I don't usually write much about my personal life, because...well, it's personal. But I encounter many people who, when hearing how many kids I have ("Five? That's a lot!") and that I homeschool them ("Wow! You must be really busy!"), wonder how I get any writing done ("Do you ever sleep?").
So I wanted to put a few myths to rest.
MYTH #1--Having five kids is a lot of children.
Baloney. Sure, it makes for a hectic house, but it's an average-size family if you ask me. Of course, both my parents came from larger families (7 kids in my mom's family and 8 in my dad's), and I had a friend in high school who was the oldest of 12. Now THAT is a lot of children in one house. Five is peanuts compared to twelve.
MYTH #2--Homeschooling that many kids is impossible.
Baloney. Sure, it's hard work and I don't always succeed (in fact, I hold the self-imposed title of Worst Homeschooling Parent Ever), but my kids manage to learn things even when I drop the ball. And, to my utter delight, every adult that meets them comments on how refreshing it is to see polite but focused kids. My kids speak with respect, answer questions thoughtfully, and don't see the point in "following the crowd." They are different, but in a good way.
MYTH #3--You can't homeschool your kids and write, too.
Double baloney. Sure, I don't get a lot done with my kids at home 24/7, but I can still get some writing done. I may not be in a position to write all day, and it may take me longer than most to finish a book, but it's no different than a writer who works full-time out of the home. And the added bonus is that when I'm not writing, I'm learning alongside my kids. I'm soaking in knowledge that I can turn around and use in my manuscripts.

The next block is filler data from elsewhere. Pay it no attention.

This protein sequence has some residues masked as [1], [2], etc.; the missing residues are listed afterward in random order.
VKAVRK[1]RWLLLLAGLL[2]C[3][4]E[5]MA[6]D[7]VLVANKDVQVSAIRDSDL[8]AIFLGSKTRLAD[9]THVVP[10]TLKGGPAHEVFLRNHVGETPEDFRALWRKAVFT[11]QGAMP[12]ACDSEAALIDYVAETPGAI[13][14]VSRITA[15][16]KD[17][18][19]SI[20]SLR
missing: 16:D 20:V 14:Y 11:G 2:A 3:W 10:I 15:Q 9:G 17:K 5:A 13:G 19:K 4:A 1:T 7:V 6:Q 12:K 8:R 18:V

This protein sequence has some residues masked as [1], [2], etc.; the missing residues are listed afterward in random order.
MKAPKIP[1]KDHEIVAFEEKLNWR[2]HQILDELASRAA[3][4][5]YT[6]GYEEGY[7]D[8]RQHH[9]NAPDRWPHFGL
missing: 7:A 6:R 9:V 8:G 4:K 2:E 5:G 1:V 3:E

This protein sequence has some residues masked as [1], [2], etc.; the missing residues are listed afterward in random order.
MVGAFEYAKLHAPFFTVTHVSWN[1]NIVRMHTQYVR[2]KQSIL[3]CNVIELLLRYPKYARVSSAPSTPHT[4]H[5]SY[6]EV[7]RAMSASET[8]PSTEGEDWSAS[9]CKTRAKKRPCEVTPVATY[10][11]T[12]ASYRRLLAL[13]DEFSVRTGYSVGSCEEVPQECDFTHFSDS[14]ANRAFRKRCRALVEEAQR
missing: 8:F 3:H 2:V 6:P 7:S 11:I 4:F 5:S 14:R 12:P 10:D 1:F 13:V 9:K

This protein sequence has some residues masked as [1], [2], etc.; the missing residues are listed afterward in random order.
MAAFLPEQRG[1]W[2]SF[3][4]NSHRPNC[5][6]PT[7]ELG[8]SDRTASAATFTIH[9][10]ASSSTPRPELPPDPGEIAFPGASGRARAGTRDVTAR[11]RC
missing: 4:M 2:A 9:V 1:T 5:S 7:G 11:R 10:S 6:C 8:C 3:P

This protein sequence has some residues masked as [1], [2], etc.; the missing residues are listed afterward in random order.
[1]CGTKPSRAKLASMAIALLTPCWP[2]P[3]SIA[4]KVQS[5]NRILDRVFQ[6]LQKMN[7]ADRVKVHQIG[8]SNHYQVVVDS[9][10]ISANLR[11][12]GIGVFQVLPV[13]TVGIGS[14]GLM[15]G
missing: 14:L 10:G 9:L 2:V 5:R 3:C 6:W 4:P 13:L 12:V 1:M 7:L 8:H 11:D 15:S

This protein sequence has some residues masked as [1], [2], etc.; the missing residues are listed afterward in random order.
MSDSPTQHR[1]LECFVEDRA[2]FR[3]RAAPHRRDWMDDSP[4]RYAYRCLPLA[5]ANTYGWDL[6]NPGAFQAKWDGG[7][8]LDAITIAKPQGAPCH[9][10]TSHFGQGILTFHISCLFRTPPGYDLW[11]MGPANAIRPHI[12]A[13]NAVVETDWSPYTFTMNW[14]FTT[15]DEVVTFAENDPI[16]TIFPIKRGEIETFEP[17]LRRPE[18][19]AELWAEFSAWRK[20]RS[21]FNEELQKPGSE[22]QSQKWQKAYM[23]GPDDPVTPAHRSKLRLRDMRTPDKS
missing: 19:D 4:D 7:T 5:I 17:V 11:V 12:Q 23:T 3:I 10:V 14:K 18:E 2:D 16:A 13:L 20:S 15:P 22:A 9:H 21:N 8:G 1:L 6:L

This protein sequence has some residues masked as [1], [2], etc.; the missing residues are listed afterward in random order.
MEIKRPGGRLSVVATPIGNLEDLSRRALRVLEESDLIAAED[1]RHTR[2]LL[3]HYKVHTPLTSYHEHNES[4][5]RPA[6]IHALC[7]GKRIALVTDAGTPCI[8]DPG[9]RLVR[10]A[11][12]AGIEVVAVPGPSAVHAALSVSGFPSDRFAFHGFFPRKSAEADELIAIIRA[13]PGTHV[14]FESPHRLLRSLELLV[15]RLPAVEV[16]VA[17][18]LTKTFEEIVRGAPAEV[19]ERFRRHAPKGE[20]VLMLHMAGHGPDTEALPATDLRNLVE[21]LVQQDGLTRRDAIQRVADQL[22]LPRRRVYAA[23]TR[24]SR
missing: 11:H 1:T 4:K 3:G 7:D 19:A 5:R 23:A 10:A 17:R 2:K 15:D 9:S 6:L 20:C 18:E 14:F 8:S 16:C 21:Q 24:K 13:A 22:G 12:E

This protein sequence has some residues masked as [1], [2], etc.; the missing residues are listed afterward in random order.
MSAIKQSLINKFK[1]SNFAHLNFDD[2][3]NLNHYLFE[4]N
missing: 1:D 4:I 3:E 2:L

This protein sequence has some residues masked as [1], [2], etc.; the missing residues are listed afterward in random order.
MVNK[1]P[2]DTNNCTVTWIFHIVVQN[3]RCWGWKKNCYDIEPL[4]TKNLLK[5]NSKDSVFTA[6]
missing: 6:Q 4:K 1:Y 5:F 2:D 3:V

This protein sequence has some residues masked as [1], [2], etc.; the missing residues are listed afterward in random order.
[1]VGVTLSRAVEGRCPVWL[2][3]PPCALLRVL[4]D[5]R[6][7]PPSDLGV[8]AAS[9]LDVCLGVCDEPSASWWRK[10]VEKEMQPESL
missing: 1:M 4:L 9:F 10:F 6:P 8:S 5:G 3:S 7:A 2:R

(The down side: I have to fake it when I write about school settings. But luckily I do remember my own PS [pubic school] days and I am surrounded by friends and family who can fill me in on the details about today's PS system. And it must be working, since the book my agent has on submission is set in an elementary school. It was the manuscript I used to get his attention, in fact.)
The hardest thing about writing and homeschooling is learning to balance the two worlds. I'll admit that some days I wish I could ship the kids off to school so I could have six hours to myself. And other days I'm ready to set aside the writing so I can focus on being a better homeschooling mom. But I've learned that I'm not happy if I can't be doing both. The writing helps refill my creative well, and gives me the energy to keep going in our homeschool. And the homeschool gives me satisfaction I couldn't get any other way (plus I feel less guilty about spending so much time writing when I know most of my day is spent in the service of someone[s] other than myself). (That Mom Guilt is something else, isn't it?)
I can't say whether or not my life will always be this way. My oldest is creeping ever closer to the junior high years, and the thought of high school at home is a little terrifying at this point. But I'm also really grateful for the opportunity to raise my kids the way I want to raise them, teach them the way I want them to be taught, and to watch them grow into the amazing adults I know they will become someday.
And I get to write about it, too. What more could you want in life? (Besides a book contract, that is.) (Hint, hint, editor people.) My books might not be edgy and dark, but they are how I want the world to be; happy and fun, full of life and good. A good life is what I have, and a good life is what I want to share with the world. What's wrong with that?
Nothing, I say. Absolutely nothing.